Seven LinkedIn Profile Myths

In about a month, LinkedIn will celebrate its 8th birthday.  At the time the website went live, it took 1 1/2 years to reach a million users.  Nowadays, it adds a million users every 12 days and boasts of over 90 million users spanning 200 countries and territories.  No doubt, it has become the de facto standard professional networking resource.

For such a widely accepted networking tool, you’d think people would invest more time understanding how to unleash its power.  It starts with recognizing the importance of developing a well-crafted profile.

As a search professional, I practically live in LinkedIn.  Along with my growing group of connections, I’ve searched and reviewed countless thousands of profiles.  It never ceases to amaze me the variance of profile thoroughness – from connections to content.  Just as with resume writing and interviewing, developing and refining one’s LinkedIn presence appears to be one of those necessary evils that mysteriously evades the quest for best practices.  Yet, unlike resumes and interviews, we seldom if ever receive feedback on the effectiveness of our profiles.

So who’s viewing your LinkedIn profile?  Many people.  In no particular order, the list likely includes new business contacts, colleagues, bosses, prospective bosses, potential customers, business partners, investors, candidates, recruiters, scammers (they’re everywhere), old acquaintances, old flames (yikes!), friends, and family.  Granted, with some of these people, you probably couldn’t care less if they saw your profile.  And with certain others, you’d prefer they didn’t.  But what about everyone else?

Here are some LinkedIn Profile myths that deserve to be dispelled for the sake of putting your best online networking foot forward.

Myth #1:  My LinkedIn profile isn’t as important as my resume. As someone who has provided resume writing services for years, the resume is near and dear to my heart.  It’s the ticket to the dance.  Such first impressions deserve to be held in very high regard.  Yet, much of the time, your LinkedIn profile serves as an online first impression.  It’s just as important as your resume.  In fact, many prospective employers will check out your LinkedIn profile, even if they have your resume on hand.  They may search for any additional information not included in your resume or look for any inconsistencies.  Thus, attention to grammar, spelling, and organization of information is critically important.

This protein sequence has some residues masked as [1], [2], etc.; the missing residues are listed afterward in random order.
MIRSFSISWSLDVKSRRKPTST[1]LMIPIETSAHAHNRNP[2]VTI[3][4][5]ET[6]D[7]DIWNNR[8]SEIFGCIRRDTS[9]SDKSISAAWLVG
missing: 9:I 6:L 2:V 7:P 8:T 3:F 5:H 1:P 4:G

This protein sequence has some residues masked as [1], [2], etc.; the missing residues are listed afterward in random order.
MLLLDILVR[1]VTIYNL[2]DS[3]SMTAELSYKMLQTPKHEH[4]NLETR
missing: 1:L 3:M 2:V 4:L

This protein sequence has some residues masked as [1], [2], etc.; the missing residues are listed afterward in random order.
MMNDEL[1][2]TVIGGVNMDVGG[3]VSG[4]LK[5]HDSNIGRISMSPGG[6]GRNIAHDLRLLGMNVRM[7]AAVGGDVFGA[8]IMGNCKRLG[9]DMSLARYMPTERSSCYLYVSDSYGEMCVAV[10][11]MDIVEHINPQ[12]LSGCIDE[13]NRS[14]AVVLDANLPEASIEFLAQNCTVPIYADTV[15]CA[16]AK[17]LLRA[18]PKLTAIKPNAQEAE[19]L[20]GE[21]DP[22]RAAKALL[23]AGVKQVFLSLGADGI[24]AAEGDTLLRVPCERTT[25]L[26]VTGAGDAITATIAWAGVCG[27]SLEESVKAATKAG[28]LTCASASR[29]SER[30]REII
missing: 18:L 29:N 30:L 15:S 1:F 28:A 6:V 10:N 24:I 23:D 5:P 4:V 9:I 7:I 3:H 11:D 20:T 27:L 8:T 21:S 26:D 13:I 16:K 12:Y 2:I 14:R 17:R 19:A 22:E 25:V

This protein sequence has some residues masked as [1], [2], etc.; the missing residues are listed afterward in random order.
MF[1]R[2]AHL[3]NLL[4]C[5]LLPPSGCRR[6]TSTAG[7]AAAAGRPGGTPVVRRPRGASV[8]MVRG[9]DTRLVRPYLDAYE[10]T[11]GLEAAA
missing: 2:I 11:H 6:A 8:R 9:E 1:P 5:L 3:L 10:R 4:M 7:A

Myth #2:  I only need to list the places I’ve worked; no need for details under each position. While technically true, you’re doing yourself a disservice by not including some information about your role, associated responsibilities, and achievements.  In order to appreciate your capabilities, people need this information.  Moreover, in order to find you, many people use keywords.  If you don’t describe your responsibilities and areas of specialization, then you may not even reach people’s radar screens.  Also, I’ve seen all too many profiles that simply copy and paste a paragraph off their company’s website for the position’s description.  This isn’t what people who open your profile are looking to read.  Besides, many companies have descriptions on LinkedIn.

Myth #3:  There’s no need to populate the Summary and Specialties sections. Just as with the Summary section at the top of the resume, this section is valuable real estate.  Here’s your golden opportunity to encapsulate what you’re all about and how you’re differentiated, not to mention adding pertinent keywords so that you’re more likely to come up in search results.